So Elihu son of Barakel the Buzite said: “I am young in years, and you are old; that is why I was fearful, not daring to tell you what I know.” —Job 32:6
It is entirely appropriate that today’s text centers around a young man who, respectively, questions his elders belief systems. It is my three girls are most often used by the Lord to smooth out my rough edges.
They help Him form me into a better follower of His Son (as a result, a better mother). I include them in my writings a lot because through their questions and struggles, I gain a truer perspective of what the Lord desires for my life.
Elihu’s role in the Book of Job is no different. Warren Wiersbe, in his commentary, describes the encounter like this,
While Elihu said some of the same things as the other speakers, his purpose was different from theirs. He was not trying to prove that Job was a sinner, but that Job’s view of God was wrong. Elihu introduced a new truth into the debate: that God sends suffering, not necessarily to punish us for our sins, but to keep us from sinning and to make us better persons.
One other critical person to my journey of faith is my husband. He asked me a question when we were dating, more than 13 years ago, that is always in the background. It was his perspective that always colors questions of my faith. He said,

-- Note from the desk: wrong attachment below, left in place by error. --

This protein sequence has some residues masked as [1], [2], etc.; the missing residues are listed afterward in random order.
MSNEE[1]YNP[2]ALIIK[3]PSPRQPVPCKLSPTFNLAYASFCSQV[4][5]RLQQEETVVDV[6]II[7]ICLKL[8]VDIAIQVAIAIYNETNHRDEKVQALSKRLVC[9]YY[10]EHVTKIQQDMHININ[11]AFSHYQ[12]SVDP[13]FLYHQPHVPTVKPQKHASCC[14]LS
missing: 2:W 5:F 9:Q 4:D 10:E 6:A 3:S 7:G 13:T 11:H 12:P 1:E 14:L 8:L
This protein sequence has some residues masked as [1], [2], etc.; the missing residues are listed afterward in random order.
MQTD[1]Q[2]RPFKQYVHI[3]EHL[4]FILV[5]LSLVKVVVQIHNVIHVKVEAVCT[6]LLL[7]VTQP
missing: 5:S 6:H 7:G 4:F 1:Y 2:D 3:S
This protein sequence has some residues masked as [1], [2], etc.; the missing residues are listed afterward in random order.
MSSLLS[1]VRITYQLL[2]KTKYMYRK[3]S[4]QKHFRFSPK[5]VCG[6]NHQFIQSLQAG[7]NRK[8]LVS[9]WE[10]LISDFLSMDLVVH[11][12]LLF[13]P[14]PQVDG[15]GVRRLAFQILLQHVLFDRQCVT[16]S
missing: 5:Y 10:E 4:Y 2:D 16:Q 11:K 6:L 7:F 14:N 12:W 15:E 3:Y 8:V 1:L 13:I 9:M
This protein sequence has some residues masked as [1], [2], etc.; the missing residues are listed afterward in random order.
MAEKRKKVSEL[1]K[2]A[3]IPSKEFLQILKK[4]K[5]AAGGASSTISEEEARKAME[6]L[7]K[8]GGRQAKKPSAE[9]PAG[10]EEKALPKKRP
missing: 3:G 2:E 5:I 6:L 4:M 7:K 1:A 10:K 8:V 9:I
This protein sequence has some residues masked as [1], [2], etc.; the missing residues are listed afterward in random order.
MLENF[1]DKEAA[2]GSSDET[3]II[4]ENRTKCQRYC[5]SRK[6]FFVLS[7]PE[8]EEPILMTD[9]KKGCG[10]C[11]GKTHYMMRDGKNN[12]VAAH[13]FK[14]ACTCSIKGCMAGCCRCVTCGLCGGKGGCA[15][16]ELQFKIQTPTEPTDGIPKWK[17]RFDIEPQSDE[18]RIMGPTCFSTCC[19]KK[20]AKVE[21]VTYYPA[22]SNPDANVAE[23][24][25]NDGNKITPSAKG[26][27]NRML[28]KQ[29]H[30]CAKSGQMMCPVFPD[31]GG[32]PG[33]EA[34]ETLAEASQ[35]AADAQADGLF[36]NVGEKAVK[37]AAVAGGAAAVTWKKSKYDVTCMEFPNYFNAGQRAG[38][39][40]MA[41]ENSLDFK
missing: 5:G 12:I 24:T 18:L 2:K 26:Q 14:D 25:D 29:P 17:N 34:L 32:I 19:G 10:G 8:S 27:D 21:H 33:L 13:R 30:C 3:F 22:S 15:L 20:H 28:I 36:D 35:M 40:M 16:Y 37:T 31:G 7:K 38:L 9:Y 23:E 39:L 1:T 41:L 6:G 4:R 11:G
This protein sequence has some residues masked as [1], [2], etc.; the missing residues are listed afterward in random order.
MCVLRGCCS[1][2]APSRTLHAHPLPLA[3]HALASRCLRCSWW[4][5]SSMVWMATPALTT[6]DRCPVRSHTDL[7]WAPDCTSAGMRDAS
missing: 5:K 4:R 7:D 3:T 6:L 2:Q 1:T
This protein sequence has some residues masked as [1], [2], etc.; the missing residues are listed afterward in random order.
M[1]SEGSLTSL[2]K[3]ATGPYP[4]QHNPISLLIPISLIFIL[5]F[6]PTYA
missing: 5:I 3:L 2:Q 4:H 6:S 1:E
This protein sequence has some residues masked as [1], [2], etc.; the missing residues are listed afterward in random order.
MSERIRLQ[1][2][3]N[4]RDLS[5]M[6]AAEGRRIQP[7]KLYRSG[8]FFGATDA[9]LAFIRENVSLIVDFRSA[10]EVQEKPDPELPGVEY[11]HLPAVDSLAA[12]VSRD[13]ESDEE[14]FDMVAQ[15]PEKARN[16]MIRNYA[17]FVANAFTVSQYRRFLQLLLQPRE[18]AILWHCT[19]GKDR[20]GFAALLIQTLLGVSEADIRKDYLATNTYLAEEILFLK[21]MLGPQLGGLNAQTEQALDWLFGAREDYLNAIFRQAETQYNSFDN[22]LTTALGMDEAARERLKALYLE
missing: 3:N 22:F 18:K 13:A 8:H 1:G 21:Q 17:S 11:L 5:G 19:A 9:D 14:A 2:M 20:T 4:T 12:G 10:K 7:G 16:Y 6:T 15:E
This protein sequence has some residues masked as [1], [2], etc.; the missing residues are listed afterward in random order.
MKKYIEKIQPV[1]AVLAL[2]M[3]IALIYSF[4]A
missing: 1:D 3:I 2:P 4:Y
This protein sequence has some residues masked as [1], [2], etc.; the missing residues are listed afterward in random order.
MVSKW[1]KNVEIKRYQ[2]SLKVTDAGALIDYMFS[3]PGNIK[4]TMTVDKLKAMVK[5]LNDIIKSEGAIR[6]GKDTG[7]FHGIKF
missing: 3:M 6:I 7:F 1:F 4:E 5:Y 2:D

I know that you have faith in God, but can you tell me why?
When people come to me, whether truly seeking or in a debate, with questions about why I choose to follow Christ, it is his face I see.
Somewhere, inside everyone, is someone who wants to know the truth. Jesus says He is The Truth (John 14:6) and that He sets us free (John 8:32). Our lives should reflect that truth because it is what so many want — unworldly freedom to have joy, find peace, offer kindness and gain wisdom.
The questions of those around me encourage me to seek greater understanding of why I practice the Christian faith. They make me ask the Lord for wisdom because too often my own understanding is so limited. When people seek the truth in us, we can give it to them. We can show them, through our own struggles, the path to God.
If you encounter someone who challenges your belief in Christ, don’t run and hide; or worse, get angry and shut them out. We shouldn’t be afraid of having to answer questions. Questions and experiences about who God is shouldn’t keep us from seeking Him or being open to what they have to say.
Like iron sharpening iron, different perspectives sharpen our faith. We can say, “I don’t know, but let’s find out together.” We don’t have all the answers, but we do know where to find them. The Apostle James said,
If you need wisdom, ask our generous God, and he will give it to you. He will not rebuke you for asking. —James 1:5
How gentle and great a God who responds to His children’s needs for answers!
Ask the Lord for help when you encounter questions or challenges to your beliefs.
Heavenly Father – Thank You for being faithful to me. I am not faithful to You but You stick by me, closer than a brother (Proverbs 18:24). I know that You have great plans for me, so when I encounter challenges to my beliefs in You, help me to turn to You for guidance. Let me rest in knowing that You know the way, even when I am confused, threatened or unsure. In Jesus’ Name, Amen.
Further reading: Psalms 51:6, Daniel 2:21, Matthew 7:7